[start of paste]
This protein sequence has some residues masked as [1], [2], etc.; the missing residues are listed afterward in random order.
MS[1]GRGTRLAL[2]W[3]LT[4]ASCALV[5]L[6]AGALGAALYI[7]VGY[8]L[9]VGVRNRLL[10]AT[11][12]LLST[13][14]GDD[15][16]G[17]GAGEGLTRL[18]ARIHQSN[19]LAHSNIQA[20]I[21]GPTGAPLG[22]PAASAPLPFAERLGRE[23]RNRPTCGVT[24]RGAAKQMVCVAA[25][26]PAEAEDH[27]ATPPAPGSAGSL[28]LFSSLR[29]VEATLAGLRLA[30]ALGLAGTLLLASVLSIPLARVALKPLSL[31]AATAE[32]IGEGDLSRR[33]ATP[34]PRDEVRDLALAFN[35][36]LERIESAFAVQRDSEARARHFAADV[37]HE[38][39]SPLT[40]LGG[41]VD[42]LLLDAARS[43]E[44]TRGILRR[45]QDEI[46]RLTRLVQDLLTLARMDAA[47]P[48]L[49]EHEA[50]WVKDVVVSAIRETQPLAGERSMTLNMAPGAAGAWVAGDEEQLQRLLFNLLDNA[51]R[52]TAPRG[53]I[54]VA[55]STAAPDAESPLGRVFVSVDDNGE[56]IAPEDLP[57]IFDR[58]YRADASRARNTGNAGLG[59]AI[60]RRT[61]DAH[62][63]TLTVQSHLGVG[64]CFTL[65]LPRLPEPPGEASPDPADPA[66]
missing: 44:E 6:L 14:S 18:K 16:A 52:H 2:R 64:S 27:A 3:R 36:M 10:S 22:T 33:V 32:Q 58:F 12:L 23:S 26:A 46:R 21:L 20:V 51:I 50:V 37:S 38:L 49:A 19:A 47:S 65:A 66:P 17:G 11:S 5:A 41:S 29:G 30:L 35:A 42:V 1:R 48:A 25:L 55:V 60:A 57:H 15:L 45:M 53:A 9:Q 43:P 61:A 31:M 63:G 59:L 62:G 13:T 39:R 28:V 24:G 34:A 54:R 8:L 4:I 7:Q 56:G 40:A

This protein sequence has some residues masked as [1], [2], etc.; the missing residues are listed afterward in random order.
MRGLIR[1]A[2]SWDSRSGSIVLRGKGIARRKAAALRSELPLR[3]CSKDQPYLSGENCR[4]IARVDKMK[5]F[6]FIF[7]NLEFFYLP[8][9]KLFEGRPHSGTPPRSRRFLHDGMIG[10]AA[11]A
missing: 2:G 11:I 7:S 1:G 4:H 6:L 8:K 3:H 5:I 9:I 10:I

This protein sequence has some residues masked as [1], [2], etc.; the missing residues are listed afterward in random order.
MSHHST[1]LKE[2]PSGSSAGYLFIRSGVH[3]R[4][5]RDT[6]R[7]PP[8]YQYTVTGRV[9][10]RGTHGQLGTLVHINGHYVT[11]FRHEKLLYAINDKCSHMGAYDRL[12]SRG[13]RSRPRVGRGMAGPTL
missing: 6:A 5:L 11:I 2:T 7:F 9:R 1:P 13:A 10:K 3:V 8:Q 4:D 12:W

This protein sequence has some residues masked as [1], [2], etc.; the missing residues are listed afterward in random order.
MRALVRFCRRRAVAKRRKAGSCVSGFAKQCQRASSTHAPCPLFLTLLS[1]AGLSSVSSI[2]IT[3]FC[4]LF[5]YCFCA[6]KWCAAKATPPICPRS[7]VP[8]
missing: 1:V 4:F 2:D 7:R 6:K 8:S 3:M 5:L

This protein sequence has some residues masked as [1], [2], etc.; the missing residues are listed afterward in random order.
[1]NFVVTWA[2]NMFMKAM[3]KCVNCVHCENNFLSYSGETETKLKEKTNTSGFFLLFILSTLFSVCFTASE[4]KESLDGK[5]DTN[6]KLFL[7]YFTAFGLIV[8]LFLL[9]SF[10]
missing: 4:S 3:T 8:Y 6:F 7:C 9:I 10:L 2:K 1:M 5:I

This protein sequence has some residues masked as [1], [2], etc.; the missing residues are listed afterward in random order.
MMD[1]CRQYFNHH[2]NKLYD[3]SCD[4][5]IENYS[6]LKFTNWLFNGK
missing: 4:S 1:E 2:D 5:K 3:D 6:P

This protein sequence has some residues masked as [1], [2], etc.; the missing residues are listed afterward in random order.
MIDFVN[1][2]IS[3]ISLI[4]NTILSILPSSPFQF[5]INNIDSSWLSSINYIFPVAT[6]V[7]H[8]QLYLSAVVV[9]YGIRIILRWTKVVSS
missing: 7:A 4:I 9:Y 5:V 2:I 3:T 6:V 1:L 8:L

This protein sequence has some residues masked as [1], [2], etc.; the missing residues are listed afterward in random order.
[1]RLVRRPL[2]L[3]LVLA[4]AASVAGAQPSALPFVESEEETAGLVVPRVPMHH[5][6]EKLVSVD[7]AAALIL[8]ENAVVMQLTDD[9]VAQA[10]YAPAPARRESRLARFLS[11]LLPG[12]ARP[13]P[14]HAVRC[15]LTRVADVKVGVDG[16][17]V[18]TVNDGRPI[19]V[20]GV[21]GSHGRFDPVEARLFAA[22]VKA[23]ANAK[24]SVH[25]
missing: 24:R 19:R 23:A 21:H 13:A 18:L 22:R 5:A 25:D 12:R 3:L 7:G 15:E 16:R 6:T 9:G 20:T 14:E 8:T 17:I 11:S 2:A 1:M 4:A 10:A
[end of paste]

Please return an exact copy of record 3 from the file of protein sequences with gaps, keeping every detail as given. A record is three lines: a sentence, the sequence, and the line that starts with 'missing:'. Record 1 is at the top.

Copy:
This protein sequence has some residues masked as [1], [2], etc.; the missing residues are listed afterward in random order.
MSHHST[1]LKE[2]PSGSSAGYLFIRSGVH[3]R[4][5]RDT[6]R[7]PP[8]YQYTVTGRV[9][10]RGTHGQLGTLVHINGHYVT[11]FRHEKLLYAINDKCSHMGAYDRL[12]SRG[13]RSRPRVGRGMAGPTL
missing: 6:A 5:L 11:I 2:T 7:F 9:R 1:P 13:A 10:K 3:V 8:Q 4:D 12:W